American VTOVL test vehicle.
Success Rate: 100.00%. Launch data is: continuing.
More... - Chronology...
First Launch: 2006.11.13.
Number: 1 .
New Shepard American manned spacecraft. Flight tests begun 2006. Vertical takeoff/vertical landing suborbital tourist spacecraft being developed by Blue Origin and scheduled to begin commercial operation in 2010. More...
VTOVL The concept of a reusable single-stage-to-orbit Vertical Take-Off Vertical Landing (VTOVL) launch vehicle that would reenter and return to its launch site for turnaround and relaunch was first proposed by Philip Bono in the 1960's. The appealing simplicity of the concept has been offset by the technological risk in developing it. The problem with any single-stage-to-orbit concept is that if the empty weight of the final vehicle has been underestimated it will not be able to deliver any payload to orbit, or even reach orbit. Since weight growth of up to 20% is not unknown in aerospace projects, this is a very real threat which has made both NASA and private investors reluctant to invest the billions of dollars it would take to develop a full-scale flight vehicle. More...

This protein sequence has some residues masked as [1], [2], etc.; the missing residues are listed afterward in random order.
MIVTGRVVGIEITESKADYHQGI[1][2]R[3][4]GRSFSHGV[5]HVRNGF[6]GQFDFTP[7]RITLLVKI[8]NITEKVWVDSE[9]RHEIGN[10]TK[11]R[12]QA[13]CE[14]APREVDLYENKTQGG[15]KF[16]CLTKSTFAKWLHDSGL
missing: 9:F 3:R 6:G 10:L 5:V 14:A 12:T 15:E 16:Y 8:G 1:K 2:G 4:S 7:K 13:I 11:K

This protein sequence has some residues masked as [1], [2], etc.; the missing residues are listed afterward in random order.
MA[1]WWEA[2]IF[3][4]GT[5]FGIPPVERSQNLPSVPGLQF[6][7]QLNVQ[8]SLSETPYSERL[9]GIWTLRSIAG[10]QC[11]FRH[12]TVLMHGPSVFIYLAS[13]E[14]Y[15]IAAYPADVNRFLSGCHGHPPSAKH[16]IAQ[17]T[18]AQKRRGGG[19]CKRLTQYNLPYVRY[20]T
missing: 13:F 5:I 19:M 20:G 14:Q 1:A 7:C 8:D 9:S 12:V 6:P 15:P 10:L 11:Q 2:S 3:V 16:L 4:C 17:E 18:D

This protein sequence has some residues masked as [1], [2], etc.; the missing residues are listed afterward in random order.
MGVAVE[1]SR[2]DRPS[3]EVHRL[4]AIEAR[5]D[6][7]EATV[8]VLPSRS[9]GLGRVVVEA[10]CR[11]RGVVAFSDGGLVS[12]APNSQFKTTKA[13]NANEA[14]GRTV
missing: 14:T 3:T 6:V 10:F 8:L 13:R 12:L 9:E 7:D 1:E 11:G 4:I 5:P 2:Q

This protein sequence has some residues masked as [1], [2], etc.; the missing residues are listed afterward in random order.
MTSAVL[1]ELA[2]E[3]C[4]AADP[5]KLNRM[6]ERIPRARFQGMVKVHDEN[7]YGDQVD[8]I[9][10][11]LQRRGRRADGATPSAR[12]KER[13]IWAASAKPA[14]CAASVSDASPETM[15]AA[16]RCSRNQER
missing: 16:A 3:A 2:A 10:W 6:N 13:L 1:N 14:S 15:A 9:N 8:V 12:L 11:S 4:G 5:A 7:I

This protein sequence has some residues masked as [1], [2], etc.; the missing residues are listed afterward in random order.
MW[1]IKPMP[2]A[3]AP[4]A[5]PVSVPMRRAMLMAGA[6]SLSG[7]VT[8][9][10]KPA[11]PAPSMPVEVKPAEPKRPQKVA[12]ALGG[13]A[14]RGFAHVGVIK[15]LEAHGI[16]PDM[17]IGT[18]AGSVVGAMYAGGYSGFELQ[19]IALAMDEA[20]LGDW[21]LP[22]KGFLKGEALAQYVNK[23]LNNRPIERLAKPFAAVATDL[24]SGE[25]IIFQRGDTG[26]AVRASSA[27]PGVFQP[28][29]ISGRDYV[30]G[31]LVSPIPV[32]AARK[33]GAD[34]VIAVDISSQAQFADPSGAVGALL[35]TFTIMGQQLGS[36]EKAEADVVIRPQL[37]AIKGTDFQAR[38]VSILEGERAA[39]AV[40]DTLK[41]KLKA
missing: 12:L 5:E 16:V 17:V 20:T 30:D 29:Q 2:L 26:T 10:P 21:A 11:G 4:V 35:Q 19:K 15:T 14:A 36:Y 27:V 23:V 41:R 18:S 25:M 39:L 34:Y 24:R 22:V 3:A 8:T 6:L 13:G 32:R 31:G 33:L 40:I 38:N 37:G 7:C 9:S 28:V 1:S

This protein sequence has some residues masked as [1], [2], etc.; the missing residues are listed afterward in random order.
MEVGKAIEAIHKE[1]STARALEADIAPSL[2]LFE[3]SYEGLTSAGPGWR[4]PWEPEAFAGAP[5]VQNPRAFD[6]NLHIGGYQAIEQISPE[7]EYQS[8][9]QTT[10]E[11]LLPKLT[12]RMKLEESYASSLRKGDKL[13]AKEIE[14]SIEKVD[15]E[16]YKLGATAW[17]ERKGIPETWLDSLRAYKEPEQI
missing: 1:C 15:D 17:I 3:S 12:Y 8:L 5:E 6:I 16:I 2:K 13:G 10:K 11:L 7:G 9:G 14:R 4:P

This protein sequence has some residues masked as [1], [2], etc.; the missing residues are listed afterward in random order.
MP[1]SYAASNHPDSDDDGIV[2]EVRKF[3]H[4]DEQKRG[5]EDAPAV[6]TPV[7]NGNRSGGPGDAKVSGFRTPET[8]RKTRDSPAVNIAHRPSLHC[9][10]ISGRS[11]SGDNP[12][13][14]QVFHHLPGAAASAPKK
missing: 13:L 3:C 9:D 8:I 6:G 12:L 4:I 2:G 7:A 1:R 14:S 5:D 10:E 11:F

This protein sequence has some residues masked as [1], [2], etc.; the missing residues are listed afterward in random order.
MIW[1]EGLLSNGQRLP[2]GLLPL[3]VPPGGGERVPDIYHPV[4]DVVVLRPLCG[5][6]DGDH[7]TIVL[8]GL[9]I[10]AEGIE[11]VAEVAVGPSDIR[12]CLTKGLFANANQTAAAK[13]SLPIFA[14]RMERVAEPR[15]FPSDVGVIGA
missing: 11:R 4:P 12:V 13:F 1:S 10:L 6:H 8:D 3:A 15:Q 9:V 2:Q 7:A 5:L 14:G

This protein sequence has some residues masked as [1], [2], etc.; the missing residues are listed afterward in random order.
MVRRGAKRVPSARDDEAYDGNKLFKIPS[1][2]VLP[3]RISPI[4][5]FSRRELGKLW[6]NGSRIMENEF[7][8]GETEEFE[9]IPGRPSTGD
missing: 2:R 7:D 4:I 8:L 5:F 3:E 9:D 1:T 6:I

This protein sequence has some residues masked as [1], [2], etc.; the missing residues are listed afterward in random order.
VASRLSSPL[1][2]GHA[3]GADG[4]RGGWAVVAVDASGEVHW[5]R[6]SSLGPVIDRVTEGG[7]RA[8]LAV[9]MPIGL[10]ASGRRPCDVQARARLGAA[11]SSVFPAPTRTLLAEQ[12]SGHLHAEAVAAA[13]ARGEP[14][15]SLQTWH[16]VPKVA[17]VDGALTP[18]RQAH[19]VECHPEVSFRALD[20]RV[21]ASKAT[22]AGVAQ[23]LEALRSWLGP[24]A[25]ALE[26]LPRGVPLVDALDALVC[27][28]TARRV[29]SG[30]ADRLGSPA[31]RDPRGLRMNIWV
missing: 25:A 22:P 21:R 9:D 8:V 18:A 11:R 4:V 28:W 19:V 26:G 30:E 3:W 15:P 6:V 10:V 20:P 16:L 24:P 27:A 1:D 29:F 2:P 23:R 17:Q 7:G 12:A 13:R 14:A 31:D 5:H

McDowell, Jonathan, Jonathan's Space Home Page (launch records), Harvard University, 1997-present. Web Address when accessed: here.
Associated Launch Sites
Blue Origin Blue Origin was founded and funded by billionaire Jeff Bezos, founder of amazon.com. Commercial space passenger service would be conducted from a private spaceport at the 165,000-acre Corn Ranch, 40 kilometers north of Van Horn, west Texas. The launch point would be 8 kilometers west of Highway 54. The spaceport included a vehicle processing facility, a launch complex, vehicle landing and recovery area, an astronaut training facility, lodging, and other support facilities. The launch pad covered 3,000 square meters; the landing pad would be located 6.1 km north of it. More...
New Shepard Chronology
2006 November 13 -
: Blue Origin
. Launch Vehicle
: New Shepard
- First test launch of New Shepard subscale prototype - .
Nation: USA. Agency: Blue Origin. Class: Manned. Type: Manned rocketplane. Spacecraft: New Shepard. The test vehicle, dubbed Goddard, lifted off and landed vertically, and reached 90 m altitude. The launch, delayed twice for winds, came at the end of a three-day FAA-approved window. Video and pictures issued indicated that the test vehicle was a subscale (about 84%) version of the final manned vehicle; and that it used a hydrogen peroxide monopropellant rocket engines in place of the hydrogen peroxide/kerosene engines planned for the production vehicle.
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